Home Oven Steel Tempering/Coloring

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Introduction: Home Oven Steel Tempering/Coloring

About: Half crazy, half clever....you can decide. I enjoy experimenting with new materials and new mediums whenever I can, constantly striving to be a jack of all trades.

I've been planning this experiment for ages and I'm delighted that it was an overwhelming success. Since the time I made this steel lunch box three years ago I knew I wanted to heat color it blue. I have done knife-making in the past so I was familiar with the coloring of steel and wanted to expand it to a more aesthetic use beyond a functional one. My procrastination was equal parts not making the time and being intimidated by the experimental risk of it. Will I break our oven? Will this take hours of monitoring? Will this work at all? Yet, every time I saw that lunchbox I dreamed of how much better it could be. Now, with quarantine at hand, I had all the time in the world and nothing to lose. Well, I guess I could lose the oven... but I'd have the time to get a new one!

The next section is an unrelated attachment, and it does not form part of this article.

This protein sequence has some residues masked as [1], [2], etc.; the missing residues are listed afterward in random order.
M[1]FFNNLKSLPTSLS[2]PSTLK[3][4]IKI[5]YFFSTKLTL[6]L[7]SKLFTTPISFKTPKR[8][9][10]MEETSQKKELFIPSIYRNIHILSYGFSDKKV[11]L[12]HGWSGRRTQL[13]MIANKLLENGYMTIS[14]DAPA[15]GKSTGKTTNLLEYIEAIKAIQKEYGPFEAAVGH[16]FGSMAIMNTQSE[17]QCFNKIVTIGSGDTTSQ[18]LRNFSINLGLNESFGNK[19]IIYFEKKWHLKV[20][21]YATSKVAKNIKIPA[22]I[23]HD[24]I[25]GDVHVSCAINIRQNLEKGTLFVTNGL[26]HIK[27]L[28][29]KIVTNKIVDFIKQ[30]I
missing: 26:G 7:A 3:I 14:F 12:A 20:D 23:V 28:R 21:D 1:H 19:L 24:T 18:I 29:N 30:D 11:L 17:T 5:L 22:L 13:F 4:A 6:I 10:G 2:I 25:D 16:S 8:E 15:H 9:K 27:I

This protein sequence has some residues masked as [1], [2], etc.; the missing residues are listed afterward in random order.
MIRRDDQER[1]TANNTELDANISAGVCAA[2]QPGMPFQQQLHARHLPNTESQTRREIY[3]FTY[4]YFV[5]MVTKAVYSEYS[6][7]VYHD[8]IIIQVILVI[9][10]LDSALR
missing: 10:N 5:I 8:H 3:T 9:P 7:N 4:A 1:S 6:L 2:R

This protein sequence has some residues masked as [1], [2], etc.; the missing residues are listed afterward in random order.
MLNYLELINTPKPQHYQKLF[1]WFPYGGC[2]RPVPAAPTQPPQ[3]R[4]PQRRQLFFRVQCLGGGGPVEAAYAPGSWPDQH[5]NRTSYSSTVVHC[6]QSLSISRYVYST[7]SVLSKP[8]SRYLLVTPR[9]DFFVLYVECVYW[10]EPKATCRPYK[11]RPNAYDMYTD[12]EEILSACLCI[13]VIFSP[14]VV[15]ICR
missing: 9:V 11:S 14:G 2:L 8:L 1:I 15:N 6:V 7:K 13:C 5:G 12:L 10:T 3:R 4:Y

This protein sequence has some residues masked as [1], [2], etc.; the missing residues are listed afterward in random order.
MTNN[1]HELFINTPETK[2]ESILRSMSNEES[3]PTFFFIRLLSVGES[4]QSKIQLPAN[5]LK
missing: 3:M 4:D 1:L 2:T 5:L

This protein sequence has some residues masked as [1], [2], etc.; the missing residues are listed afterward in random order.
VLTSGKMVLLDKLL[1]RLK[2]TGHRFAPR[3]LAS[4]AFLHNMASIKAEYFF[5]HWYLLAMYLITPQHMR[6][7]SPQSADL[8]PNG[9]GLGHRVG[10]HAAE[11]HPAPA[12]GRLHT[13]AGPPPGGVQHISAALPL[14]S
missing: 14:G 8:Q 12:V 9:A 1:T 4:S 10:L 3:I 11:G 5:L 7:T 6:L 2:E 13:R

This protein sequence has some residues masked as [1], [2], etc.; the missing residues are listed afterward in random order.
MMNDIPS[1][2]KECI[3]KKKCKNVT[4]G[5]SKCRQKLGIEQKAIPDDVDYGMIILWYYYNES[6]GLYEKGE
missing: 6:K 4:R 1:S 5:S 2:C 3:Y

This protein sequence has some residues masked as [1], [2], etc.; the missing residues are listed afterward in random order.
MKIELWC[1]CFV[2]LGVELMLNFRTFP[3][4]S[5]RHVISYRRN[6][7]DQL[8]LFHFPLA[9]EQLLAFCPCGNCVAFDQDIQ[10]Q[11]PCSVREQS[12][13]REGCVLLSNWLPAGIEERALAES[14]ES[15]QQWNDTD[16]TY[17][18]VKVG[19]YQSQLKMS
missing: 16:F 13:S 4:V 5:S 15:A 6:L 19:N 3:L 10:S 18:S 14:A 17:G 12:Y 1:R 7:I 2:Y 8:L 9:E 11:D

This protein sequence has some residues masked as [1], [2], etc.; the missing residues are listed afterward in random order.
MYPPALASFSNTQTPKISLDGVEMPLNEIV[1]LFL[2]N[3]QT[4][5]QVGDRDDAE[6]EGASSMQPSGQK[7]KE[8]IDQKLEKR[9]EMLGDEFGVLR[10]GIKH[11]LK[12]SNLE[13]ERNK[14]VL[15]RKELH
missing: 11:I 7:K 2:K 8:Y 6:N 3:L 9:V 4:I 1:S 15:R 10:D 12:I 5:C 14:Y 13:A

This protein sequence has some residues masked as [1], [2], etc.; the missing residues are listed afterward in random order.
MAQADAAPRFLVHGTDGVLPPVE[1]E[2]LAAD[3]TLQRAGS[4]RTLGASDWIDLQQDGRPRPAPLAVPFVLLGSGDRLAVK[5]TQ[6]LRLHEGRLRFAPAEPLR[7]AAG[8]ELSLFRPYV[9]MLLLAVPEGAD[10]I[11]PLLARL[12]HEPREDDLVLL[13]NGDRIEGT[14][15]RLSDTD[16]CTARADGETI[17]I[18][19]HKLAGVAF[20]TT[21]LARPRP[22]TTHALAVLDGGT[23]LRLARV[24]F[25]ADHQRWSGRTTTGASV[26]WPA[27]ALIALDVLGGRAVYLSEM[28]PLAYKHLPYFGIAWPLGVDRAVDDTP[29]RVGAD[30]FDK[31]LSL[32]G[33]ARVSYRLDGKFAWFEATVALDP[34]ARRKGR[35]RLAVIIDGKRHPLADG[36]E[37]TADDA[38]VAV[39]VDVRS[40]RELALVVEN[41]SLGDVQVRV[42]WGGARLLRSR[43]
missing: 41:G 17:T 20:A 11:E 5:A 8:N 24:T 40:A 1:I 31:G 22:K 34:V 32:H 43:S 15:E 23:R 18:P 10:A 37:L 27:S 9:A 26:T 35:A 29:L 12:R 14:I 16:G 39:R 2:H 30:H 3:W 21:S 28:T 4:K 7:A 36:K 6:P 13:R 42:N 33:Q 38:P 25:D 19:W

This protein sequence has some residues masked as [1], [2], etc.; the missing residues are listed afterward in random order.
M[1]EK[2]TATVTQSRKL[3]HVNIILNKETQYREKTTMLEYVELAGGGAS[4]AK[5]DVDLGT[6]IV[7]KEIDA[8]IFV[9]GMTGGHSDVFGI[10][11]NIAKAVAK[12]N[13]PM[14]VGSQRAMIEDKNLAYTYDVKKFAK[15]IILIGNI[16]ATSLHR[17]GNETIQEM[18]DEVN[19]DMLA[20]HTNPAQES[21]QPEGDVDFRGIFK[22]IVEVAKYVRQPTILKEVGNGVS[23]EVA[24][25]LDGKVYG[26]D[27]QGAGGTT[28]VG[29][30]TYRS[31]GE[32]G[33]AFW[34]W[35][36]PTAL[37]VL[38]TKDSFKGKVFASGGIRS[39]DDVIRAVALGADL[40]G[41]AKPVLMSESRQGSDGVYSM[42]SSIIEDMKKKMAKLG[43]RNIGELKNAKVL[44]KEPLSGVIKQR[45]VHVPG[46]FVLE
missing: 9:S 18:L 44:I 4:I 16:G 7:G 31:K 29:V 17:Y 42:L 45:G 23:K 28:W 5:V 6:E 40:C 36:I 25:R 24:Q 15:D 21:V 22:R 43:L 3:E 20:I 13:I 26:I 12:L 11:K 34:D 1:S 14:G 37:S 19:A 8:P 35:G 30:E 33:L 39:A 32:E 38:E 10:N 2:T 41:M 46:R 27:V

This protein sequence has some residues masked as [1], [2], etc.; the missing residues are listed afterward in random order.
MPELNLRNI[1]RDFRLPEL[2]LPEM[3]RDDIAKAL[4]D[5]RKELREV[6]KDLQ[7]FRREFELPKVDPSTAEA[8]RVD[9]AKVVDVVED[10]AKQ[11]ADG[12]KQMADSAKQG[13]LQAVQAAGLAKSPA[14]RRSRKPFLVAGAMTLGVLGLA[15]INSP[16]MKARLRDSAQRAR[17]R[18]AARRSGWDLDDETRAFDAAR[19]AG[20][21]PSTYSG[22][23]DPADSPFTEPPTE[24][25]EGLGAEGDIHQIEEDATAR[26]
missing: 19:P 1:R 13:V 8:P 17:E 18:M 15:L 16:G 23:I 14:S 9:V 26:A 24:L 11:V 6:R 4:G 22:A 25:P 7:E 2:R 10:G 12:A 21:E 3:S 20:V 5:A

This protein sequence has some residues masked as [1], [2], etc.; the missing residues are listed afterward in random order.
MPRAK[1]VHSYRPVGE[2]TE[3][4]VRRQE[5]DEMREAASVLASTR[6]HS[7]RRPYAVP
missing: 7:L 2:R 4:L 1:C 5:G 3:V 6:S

This is a proof of concept that you can use your home oven to heat patina or temper steel objects (stainless steel is a different animal so this is regarding mild steel).

Using heat to color metal is a cool and satisfying effect. It's usually done with a torch and a careful eye. However, if you have a large surface area to cover its hard to get the color be even because the colors change quickly with the focused heat of a torch and you'll most likely end up with patchy rainbows. That's where your oven comes into play, it essentially becomes a metal sous vide!

An oven will allow you to hold the correct temperature for the time it takes for the metal to get to that heat bracket for the color you want. Hypothetically, it wouldn't be able to over heat and lose your target color. Even with a less than perfect oven you should be able to leave it in there indefinitely as long as your oven doesn't exceed the color temp you want.